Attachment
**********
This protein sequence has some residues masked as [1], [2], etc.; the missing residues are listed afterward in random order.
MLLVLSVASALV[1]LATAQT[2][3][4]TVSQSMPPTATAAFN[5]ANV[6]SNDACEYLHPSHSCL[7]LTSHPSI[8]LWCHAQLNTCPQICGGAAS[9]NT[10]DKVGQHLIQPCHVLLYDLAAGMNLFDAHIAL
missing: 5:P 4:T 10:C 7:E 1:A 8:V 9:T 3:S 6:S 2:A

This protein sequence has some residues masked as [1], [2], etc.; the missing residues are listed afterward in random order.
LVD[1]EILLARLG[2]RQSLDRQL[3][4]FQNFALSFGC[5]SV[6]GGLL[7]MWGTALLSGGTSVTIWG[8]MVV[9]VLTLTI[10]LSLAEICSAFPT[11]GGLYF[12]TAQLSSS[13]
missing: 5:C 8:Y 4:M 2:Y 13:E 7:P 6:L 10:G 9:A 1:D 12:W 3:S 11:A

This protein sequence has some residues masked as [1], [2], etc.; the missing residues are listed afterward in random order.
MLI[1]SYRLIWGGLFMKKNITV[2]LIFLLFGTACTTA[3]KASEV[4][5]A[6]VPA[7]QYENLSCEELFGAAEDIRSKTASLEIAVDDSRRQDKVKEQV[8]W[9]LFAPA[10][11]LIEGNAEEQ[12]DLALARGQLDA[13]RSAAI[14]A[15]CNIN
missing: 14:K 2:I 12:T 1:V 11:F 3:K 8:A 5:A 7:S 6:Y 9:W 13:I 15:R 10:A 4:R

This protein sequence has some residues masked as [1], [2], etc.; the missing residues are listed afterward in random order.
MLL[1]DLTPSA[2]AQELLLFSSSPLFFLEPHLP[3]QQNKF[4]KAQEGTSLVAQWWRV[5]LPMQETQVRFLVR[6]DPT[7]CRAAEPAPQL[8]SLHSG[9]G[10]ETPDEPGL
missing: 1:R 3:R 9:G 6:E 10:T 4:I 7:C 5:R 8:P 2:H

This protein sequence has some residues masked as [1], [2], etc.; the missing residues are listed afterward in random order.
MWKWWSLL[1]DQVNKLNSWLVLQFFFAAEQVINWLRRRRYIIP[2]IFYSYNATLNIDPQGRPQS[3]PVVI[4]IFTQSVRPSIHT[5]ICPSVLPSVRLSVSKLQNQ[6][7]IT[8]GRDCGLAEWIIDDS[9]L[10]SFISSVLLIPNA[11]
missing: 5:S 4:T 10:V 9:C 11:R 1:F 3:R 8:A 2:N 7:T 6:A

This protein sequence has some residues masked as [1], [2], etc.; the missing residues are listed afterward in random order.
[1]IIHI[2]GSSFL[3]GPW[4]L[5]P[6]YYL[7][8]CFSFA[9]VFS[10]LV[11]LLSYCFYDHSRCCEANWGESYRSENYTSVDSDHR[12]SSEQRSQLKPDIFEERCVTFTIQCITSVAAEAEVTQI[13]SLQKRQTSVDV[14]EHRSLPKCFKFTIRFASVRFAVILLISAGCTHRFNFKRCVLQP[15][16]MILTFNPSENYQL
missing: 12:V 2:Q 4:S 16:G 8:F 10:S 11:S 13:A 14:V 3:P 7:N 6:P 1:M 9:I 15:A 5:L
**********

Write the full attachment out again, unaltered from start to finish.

This protein sequence has some residues masked as [1], [2], etc.; the missing residues are listed afterward in random order.
MLLVLSVASALV[1]LATAQT[2][3][4]TVSQSMPPTATAAFN[5]ANV[6]SNDACEYLHPSHSCL[7]LTSHPSI[8]LWCHAQLNTCPQICGGAAS[9]NT[10]DKVGQHLIQPCHVLLYDLAAGMNLFDAHIAL
missing: 5:P 4:T 10:C 7:E 1:A 8:V 9:T 3:S 6:S 2:A

This protein sequence has some residues masked as [1], [2], etc.; the missing residues are listed afterward in random order.
LVD[1]EILLARLG[2]RQSLDRQL[3][4]FQNFALSFGC[5]SV[6]GGLL[7]MWGTALLSGGTSVTIWG[8]MVV[9]VLTLTI[10]LSLAEICSAFPT[11]GGLYF[12]TAQLSSS[13]
missing: 5:C 8:Y 4:M 2:Y 13:E 7:P 6:L 10:G 9:A 1:D 12:W 3:S 11:A

This protein sequence has some residues masked as [1], [2], etc.; the missing residues are listed afterward in random order.
MLI[1]SYRLIWGGLFMKKNITV[2]LIFLLFGTACTTA[3]KASEV[4][5]A[6]VPA[7]QYENLSCEELFGAAEDIRSKTASLEIAVDDSRRQDKVKEQV[8]W[9]LFAPA[10][11]LIEGNAEEQ[12]DLALARGQLDA[13]RSAAI[14]A[15]CNIN
missing: 14:K 2:I 12:T 1:V 11:F 3:K 8:A 5:A 7:S 6:Y 9:W 13:I 15:R 10:A 4:R

This protein sequence has some residues masked as [1], [2], etc.; the missing residues are listed afterward in random order.
MLL[1]DLTPSA[2]AQELLLFSSSPLFFLEPHLP[3]QQNKF[4]KAQEGTSLVAQWWRV[5]LPMQETQVRFLVR[6]DPT[7]CRAAEPAPQL[8]SLHSG[9]G[10]ETPDEPGL
missing: 1:R 3:R 9:G 6:E 10:T 4:I 7:C 5:R 8:P 2:H

This protein sequence has some residues masked as [1], [2], etc.; the missing residues are listed afterward in random order.
MWKWWSLL[1]DQVNKLNSWLVLQFFFAAEQVINWLRRRRYIIP[2]IFYSYNATLNIDPQGRPQS[3]PVVI[4]IFTQSVRPSIHT[5]ICPSVLPSVRLSVSKLQNQ[6][7]IT[8]GRDCGLAEWIIDDS[9]L[10]SFISSVLLIPNA[11]
missing: 5:S 4:T 10:V 9:C 11:R 1:F 3:R 8:A 2:N 7:T 6:A

This protein sequence has some residues masked as [1], [2], etc.; the missing residues are listed afterward in random order.
[1]IIHI[2]GSSFL[3]GPW[4]L[5]P[6]YYL[7][8]CFSFA[9]VFS[10]LV[11]LLSYCFYDHSRCCEANWGESYRSENYTSVDSDHR[12]SSEQRSQLKPDIFEERCVTFTIQCITSVAAEAEVTQI[13]SLQKRQTSVDV[14]EHRSLPKCFKFTIRFASVRFAVILLISAGCTHRFNFKRCVLQP[15][16]MILTFNPSENYQL
missing: 12:V 2:Q 4:S 16:G 8:F 10:S 11:S 13:A 14:V 3:P 7:N 6:P 1:M 9:I 15:A 5:L